Yes, the CAPM Is Dead
Professor of Finance
California State University –Fullerton
Fullerton, CA 92634
*Please do not quote or copy without permission from the author
All comments are welcome
First version: October, 2008
Current version: February, 2011
I am grateful to James Ang, John Erickson, Sharon Lai for their helpful comments and
suggestions. All remaining errors remain my own.
Yes, the CAPM Is Dead
This paper proves the CAPM derived by Sharpe, Lintner, and Mossin is just a tautology rather than an asset pricing model. In statistics, the expectation of an unconditional random variable is a constant parameter and is decided by the density function and should not be affected by other factors. However, the CAPM asserts the expected excess rate of return on an asset depends on the beta, which depends on the covariance between the asset’s return and the market portfolio’s rate of return. In fact, the expected rate of return
must be given before the covariance can be calculated in statistics. Thus if the CAPM were held then the beta in the CAPM would have depended on the expected rate of return on an asset not vice versa. This paper also addresses the validity of the market index model being used in empirical studies in financial economics. Since the market index is constructed by its components, the returns on the components of the market index affect
not vice versa. Consequently, using the return on the the return on the market index, and
market index as an explanatory variable to explain the return on the security violates the assumptions for the regression model in statistics. Hence, all previous findings which used the market index as the explanatory variable in the regression model should be closely re-examined, and their findings suspect.
Keywords: CAPM, Alpha, Beta, Tautology, Mean-Variance Efficient Portfolio, Market Portfolio, Market Risk Premium, Systematic Risk, Unsystematic Risk, and Market Index.
Yes, the CAPM Is Dead
I. Introduction and Background of the CAPM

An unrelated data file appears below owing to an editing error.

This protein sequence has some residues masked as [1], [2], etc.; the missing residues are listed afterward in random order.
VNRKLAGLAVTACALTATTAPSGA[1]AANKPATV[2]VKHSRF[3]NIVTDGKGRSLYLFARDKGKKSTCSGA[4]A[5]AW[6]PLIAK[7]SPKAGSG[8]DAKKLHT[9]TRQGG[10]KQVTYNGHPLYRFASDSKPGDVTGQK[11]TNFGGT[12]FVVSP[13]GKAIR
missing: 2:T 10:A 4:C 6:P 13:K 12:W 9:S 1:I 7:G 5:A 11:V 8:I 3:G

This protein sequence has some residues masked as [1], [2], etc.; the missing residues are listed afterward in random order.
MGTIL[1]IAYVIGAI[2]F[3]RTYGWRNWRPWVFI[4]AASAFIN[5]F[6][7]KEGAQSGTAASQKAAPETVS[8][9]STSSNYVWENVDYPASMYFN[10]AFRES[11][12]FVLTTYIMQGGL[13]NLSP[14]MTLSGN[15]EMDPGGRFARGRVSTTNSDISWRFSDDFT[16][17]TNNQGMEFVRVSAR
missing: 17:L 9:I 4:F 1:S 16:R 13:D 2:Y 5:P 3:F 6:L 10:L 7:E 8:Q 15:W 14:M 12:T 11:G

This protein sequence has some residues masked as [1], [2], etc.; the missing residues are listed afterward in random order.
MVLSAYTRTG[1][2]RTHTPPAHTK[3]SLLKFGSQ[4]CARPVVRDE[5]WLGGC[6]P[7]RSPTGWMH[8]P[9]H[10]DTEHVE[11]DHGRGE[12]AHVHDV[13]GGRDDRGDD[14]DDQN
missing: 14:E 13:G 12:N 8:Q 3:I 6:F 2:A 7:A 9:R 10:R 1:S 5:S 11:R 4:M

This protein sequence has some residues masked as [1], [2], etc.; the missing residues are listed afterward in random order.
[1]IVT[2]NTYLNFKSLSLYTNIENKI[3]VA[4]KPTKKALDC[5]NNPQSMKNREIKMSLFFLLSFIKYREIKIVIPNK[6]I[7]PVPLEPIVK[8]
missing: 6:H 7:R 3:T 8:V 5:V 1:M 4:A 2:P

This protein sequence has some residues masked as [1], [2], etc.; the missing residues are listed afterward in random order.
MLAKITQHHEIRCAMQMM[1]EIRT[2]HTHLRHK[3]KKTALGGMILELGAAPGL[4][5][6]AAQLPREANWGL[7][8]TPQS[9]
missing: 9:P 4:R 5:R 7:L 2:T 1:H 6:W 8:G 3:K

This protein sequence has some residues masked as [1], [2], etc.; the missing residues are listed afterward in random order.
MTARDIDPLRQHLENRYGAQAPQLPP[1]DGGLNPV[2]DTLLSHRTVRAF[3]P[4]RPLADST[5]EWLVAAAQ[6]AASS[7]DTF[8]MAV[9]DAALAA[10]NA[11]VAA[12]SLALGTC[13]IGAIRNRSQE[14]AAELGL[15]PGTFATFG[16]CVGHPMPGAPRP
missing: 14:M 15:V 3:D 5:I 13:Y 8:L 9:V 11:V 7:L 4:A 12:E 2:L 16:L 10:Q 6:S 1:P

The capital asset pricing model (CAPM) was developed by Sharpe (1964), Lintner (1965), and Mossin (1966) to explain the relationship between the expected rate of return and the risk on the capital assets. Since then the CAPM has become the foundation of modern financial economics. For example, the required rate of return on a risky asset based upon the CAPM is used as the discount rate to value an asset in the investment decision. In corporate finance, the CAPM also has been used to calculate the cost of equity and cost of debt, and applied in capital budgeting as well. Empirically, the CAPM has been used as the basic model to test (1) the expected rate of return on a stock, (2) market efficiency,
(3) the performance of the mutual funds among other things in the finance literature. The premise of these applications is that the CAPM must be valid theoretically. However, what if the CAPM is not valid and not an asset pricing model, would this render subsequent applications and findings still valid?
Recently, the validity of the CAPM has been extensively discussed in numerous empirical studies. For example, Fama and French (1992) claim “the CAPM is useless for
precisely what it was developed to do” based on their empirical results. Fama and French
(1996) even challenged the validity of the CAPM in their empirical paper entitled “The
CAPM is Wanted, Dead or Alive”. Unfortunately, other researchers appeared resistant and
skeptical of their empirical conclusions. For instance, Ross et. al (2008) and Kothari et. al (2001) argues that the findings of Fama and French are due to data mining. Jagannathan and Wang (1994, 1996) demonstrate that if the assumptions of the S&P market index used as the